Originally Posted by babgvant
The problem is that it varies b/w their dGPU - higher end cards do much, much better where a Zacate is pretty bad - something that might be correctable if they offered the option.
Good to know. I was considering buying some kind of passively cooled ATI card or new trinity APU hoping they offered similar a/v sync accuracy. Too bad it's not universal across all their new GPU's. Guess I got lucky with this crappy Dell OEM ATI card - they go for about $60 on ebay.
Originally Posted by jmpage2
Anandtech did some testing and I believe that the ATI 6450 is the most accurate GPU they had tested as of a year or so ago.
The 7570 I tested is a relabeled 6570 so maybe it offers similar clock performance to the 6450.
What people need to consider, and this may not be obvious from reviews, is that absolute 23.9760 perfection is not really the goal.
First, the refresh rate reported in programs like MadVR, MPC-HC, etc. is only as accurate as the PC timer used to time it. Try disconnecting your PC from external internet time synchronization and see how far it drifts in just a few days. So just because you see 23.9760 reported on your screen does not mean that's actually what you're getting.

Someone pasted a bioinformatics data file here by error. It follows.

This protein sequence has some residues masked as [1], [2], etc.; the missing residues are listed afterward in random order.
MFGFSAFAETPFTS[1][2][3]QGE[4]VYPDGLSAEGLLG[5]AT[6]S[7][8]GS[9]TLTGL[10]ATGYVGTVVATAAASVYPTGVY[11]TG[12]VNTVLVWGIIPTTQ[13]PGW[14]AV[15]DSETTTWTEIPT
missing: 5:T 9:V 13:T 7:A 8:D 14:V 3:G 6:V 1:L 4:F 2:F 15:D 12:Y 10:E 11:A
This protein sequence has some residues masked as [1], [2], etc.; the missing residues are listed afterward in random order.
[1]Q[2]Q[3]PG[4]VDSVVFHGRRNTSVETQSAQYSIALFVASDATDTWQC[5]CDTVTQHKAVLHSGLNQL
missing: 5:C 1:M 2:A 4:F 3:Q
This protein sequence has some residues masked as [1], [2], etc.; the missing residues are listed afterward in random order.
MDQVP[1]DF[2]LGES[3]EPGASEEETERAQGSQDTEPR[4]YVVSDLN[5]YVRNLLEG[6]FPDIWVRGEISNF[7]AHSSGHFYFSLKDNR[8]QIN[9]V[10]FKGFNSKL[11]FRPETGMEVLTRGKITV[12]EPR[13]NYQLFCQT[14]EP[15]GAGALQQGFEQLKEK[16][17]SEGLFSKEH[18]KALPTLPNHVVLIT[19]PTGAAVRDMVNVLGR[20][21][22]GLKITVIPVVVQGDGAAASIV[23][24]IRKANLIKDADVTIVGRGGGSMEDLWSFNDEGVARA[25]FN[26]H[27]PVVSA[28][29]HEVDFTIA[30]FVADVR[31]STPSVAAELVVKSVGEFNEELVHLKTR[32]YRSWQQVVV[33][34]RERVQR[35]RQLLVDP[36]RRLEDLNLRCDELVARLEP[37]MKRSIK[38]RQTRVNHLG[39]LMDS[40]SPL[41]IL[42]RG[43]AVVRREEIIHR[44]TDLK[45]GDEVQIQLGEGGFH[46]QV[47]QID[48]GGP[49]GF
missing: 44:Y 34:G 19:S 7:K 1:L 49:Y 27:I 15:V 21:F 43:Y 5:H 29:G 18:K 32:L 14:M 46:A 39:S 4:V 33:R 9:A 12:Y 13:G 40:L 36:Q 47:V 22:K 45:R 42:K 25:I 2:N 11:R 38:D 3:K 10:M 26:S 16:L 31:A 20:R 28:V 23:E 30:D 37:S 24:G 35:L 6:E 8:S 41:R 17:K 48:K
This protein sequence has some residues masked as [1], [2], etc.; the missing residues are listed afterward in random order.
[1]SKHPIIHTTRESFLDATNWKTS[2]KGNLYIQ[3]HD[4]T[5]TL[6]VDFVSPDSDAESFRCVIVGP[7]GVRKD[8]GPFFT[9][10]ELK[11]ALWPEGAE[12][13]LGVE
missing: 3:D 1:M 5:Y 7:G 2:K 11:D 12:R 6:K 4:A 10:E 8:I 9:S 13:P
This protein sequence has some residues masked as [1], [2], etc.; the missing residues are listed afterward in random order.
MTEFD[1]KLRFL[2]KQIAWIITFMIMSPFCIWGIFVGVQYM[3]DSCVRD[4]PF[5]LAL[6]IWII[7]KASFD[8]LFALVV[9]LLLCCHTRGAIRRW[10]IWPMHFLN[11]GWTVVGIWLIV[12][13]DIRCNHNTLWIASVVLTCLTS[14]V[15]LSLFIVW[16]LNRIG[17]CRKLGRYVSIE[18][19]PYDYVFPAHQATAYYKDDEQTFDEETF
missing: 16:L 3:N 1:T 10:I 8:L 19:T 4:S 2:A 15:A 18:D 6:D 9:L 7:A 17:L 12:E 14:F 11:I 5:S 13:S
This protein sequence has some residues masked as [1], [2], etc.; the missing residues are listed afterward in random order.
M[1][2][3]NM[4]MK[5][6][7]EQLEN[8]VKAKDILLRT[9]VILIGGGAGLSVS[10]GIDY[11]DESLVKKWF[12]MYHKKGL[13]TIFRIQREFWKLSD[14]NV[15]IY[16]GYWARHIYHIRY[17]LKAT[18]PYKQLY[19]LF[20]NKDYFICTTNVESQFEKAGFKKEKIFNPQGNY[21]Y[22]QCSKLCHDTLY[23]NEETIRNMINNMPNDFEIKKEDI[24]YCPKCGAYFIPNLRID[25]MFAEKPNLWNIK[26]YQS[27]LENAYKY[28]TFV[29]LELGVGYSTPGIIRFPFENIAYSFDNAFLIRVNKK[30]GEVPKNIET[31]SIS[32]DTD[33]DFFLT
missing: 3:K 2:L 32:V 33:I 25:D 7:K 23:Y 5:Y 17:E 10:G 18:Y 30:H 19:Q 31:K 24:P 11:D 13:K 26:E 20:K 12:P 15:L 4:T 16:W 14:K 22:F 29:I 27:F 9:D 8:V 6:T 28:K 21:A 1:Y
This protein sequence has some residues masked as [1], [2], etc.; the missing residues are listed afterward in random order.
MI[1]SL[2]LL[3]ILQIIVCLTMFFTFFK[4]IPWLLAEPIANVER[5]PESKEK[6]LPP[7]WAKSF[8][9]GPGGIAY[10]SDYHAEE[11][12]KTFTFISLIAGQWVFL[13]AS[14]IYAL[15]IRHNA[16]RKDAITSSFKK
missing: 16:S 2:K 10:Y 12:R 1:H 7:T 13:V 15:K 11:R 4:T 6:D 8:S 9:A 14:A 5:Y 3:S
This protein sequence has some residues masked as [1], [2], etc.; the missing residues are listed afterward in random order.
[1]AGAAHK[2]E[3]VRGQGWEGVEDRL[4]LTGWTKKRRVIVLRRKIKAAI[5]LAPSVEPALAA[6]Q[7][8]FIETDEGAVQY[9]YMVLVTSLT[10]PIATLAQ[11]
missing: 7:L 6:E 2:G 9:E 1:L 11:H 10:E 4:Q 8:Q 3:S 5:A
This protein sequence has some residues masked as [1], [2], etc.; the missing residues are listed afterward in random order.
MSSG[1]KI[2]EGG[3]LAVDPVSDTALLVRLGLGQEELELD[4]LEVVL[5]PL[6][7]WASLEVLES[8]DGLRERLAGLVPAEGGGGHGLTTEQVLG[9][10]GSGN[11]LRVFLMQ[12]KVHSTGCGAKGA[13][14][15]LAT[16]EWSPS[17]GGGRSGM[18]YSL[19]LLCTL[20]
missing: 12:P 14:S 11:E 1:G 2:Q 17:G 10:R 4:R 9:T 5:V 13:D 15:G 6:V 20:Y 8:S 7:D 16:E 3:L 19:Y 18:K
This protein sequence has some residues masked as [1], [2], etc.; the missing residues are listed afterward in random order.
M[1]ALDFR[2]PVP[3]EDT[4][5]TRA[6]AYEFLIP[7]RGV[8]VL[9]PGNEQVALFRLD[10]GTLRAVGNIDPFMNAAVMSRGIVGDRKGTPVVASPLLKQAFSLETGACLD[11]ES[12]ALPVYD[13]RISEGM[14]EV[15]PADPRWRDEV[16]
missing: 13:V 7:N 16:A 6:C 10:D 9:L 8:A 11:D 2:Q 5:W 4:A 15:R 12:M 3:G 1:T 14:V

Second, the sampling rate of your audio card may be slightly off from the ideal 48000 samples/sec as well. So it's entirely possible that 23.973 could give you fewer drops than 23.9760. This is why I only look at audio/video clock drift over time as opposed to absolute video refresh rate.
To prove the point, my Nvidia cards with custom resolution tweaking would report near perfect 59.9400 out to many more decimal spaces than the ATI card which reported 59.9388. Yet in practice, the ATI card a/v clocks stayed in sync much longer than the Nvidia on 59.940 content - probably because their HDMI audio clock was also slightly slower to better match 59.9388 video refresh.
I wonder what the "enforce smooth video playback" option in the ATI control panel does? The help just says "Enable this to ensure smooth video playback with no dropped frames". Why would anyone turn this off unless if has some side effects?